Acceptance: Emma's vision provided her with a purpose, which is to return LVV into profit making organization. And by making the vision clear for her and employees made everything clear on what they are going to do. The values and beliefs she applied to the organization are based on her own set of values and beliefs. These values were the force, energy and fuel for action toward excellence in the accomplishments of the objectives of the organization. Motivation is a force to help people to achieve goals in work. Personally as a person working with Emma her motivational skills are considered good, she used to split her end year bonus with employees, and she goes with employees to the work field, and she's not autocratic or snob, she behaves as any one of us hence, a sense of belongingness is built among employees which help in building mutual respect, understanding, and trust that makes working environment satisfying. One last issue in the case analysis is the corporate culture and corporate transformation. In an age of increasing global and local competition, the ability of an organization to build a corporate culture that attracts and retains talented people is rapidly emerging as the most important criterion for financial success. Executives and employees are searching for organizations that will support then in their personal and professional growth. They want to work for companies that are not only great places to work, but are also socially responsible and embrace sustainable development. This is what Emma created and aimed in LVV and for me as a working labor I prefer to work in such organization.

Non-acceptance: Besides what she has done in LVV and make people to cheer her, there is some weaknesses in her management style that some employees would prefer to quiet job or dont accept working with her. She is too hasty in his planning, she doesnt give the time to her people to adjust to change and there is no peace and calmness into organization. She is a person who puts too much pressure and stress on employees. As an Employee with Hardiness personality and change resisting working with Emma in such environment in which everything is undergoing change rapidly with no studies on organizational readiness for change is not acceptable especially with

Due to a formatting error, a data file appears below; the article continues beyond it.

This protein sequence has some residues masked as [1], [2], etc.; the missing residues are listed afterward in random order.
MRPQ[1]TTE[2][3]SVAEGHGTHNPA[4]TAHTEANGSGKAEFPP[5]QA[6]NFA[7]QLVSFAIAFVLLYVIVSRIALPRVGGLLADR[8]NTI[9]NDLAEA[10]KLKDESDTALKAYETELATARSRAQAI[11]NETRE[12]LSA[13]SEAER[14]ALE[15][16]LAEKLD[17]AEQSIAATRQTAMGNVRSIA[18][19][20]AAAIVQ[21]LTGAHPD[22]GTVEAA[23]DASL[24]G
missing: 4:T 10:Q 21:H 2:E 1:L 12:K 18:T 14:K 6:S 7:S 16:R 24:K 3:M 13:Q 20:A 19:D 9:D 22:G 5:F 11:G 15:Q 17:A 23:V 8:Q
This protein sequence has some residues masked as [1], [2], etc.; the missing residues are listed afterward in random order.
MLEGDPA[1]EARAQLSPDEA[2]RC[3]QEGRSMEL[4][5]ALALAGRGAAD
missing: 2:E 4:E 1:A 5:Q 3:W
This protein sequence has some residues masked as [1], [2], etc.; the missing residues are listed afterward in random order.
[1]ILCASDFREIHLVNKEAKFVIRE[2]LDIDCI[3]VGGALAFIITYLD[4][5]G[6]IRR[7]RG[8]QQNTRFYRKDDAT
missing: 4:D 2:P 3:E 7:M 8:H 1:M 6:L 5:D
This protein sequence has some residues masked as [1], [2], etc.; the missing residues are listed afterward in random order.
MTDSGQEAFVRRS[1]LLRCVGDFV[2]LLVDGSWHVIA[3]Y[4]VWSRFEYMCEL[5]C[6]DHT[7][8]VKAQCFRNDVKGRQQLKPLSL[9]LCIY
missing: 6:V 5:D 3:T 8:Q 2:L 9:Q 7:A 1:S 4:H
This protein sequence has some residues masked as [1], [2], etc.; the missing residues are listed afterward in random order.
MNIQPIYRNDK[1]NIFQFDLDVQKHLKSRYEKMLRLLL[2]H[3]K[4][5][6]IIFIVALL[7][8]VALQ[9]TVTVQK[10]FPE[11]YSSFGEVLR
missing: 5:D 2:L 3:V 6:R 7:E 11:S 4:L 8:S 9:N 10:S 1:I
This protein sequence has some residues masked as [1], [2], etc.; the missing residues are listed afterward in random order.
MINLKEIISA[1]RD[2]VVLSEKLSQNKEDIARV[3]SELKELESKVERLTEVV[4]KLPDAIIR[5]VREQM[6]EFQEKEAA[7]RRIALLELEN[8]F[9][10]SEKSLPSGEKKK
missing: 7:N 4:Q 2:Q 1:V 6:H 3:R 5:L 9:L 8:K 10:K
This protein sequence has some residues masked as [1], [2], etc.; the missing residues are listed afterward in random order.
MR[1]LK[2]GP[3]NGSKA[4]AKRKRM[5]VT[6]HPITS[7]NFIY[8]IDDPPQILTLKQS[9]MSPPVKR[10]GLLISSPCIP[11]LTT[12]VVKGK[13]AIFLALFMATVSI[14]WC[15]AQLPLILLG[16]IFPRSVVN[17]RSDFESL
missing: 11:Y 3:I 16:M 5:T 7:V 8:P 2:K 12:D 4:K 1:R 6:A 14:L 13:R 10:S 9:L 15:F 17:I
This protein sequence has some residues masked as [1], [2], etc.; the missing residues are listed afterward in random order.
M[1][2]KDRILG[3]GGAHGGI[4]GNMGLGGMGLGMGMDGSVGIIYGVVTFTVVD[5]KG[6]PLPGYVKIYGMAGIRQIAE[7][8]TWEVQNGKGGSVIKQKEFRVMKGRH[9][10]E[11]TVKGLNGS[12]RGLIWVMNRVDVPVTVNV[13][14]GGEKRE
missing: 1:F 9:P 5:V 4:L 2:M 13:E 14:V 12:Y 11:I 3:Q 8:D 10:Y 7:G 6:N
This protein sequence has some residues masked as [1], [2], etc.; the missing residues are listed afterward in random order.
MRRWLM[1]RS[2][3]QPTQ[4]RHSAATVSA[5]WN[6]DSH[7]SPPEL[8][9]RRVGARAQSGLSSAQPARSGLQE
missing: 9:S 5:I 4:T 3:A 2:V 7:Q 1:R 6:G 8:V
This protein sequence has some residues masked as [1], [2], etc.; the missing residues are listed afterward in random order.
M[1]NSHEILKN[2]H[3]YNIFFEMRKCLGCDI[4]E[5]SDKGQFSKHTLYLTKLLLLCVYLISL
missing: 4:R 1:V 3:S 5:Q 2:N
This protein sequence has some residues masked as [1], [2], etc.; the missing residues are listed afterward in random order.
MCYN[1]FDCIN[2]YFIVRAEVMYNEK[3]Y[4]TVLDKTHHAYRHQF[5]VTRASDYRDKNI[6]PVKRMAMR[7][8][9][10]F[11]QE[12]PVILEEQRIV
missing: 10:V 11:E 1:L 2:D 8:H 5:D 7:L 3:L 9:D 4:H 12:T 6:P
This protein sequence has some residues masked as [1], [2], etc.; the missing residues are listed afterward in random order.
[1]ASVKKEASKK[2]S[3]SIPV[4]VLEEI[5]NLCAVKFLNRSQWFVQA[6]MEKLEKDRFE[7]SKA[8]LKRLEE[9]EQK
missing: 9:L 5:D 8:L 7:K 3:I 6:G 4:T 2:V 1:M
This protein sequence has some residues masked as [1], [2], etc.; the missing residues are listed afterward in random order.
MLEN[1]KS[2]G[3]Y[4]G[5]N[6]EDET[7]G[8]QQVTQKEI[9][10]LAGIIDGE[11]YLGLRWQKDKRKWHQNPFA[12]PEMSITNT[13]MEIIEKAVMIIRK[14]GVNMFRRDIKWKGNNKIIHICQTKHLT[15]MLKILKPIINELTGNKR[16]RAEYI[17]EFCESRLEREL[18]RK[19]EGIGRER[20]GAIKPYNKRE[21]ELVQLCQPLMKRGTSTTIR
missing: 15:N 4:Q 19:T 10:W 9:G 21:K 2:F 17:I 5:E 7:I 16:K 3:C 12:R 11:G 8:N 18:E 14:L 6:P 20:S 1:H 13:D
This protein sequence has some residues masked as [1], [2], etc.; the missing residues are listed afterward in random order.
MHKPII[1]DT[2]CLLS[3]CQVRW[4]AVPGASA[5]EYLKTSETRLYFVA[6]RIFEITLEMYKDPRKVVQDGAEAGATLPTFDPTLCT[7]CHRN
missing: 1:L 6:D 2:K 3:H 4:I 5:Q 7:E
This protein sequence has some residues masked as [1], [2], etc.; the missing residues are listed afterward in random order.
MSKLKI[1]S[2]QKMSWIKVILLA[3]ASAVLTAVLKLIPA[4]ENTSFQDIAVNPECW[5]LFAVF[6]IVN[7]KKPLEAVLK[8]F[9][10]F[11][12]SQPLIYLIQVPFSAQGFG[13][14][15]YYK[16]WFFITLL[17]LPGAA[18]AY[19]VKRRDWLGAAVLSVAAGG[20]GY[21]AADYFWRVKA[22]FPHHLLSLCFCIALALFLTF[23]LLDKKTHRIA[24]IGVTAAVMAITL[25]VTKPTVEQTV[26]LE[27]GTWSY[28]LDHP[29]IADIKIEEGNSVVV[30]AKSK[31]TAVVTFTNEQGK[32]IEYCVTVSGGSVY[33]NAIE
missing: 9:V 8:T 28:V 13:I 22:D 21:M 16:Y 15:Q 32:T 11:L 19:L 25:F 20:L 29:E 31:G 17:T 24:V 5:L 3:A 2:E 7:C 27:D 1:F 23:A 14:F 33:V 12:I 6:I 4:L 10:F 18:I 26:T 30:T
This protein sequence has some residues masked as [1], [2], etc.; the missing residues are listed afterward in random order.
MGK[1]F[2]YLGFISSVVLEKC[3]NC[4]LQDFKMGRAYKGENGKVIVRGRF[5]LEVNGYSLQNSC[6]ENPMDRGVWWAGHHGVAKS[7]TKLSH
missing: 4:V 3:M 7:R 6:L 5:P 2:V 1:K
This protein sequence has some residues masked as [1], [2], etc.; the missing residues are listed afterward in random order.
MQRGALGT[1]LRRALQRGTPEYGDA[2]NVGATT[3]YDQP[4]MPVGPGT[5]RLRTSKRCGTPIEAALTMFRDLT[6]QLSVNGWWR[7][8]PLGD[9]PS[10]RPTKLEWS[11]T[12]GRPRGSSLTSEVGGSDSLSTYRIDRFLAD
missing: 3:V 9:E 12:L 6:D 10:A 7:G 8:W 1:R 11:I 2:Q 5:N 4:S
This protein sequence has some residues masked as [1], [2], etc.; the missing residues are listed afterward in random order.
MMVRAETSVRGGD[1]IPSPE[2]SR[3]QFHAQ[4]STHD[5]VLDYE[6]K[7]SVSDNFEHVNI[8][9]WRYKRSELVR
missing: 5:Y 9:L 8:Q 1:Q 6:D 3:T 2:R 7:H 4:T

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Emma who is a woman in top position of management of LVV and in an industry which is called as male dominated one. In short, her personality characteristics in some cases are not suitable for a manager in high rank like Emma, and make working with her unacceptable. These characteristics listed as below: 1. Opinionated 2. Impatient 3. Conflict avoidance

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REFERENCES Bass, B.M. (1990) Handbook of Leadership: Theory, Research, and Managerial Applications 3rd ed., New York: Free Press. Coriat. B (2000), Organizational Innovation in European Firms: The end of fordism and the rise of the Knowledge Economy Oxford University Press. Damanpour, F. (1996). 'Organizational Complexity and Innovation: Developing and Testing Multiple Contingency Models'. Management Science, Vol 42, No5, pp 693-716. Judson, A (1991) Changing behavior in organizations: Minimizing resistance to change. Basil, Blackwell: Cambridge, MA. Manning, T. T. (2003). Leadership Across Cultures: Attachment Style Influences. Journal of Leadership & Organizational Studies, No. 3, Vol. 9, pp. 20-30. McGuire, J (2003), Leadership Strategies for Culture Change, Journal of Developing Change Leadership as an Organizational Core Capability, pp 1-2. Nanus, B. 1992. Visionary Leadership: Creating a Compelling Sense of Direction for Your Organization.San Francisco, CA: Jossey-Bass. Ulrich, D. (1998), A new mandate for human resources. Harvard Business Review, Vol 76, pp, 124-134. Van der Merwe. A (1991), Making strategic change happen, European Management journal, Vol. 9, Issue 2, pp 174-181.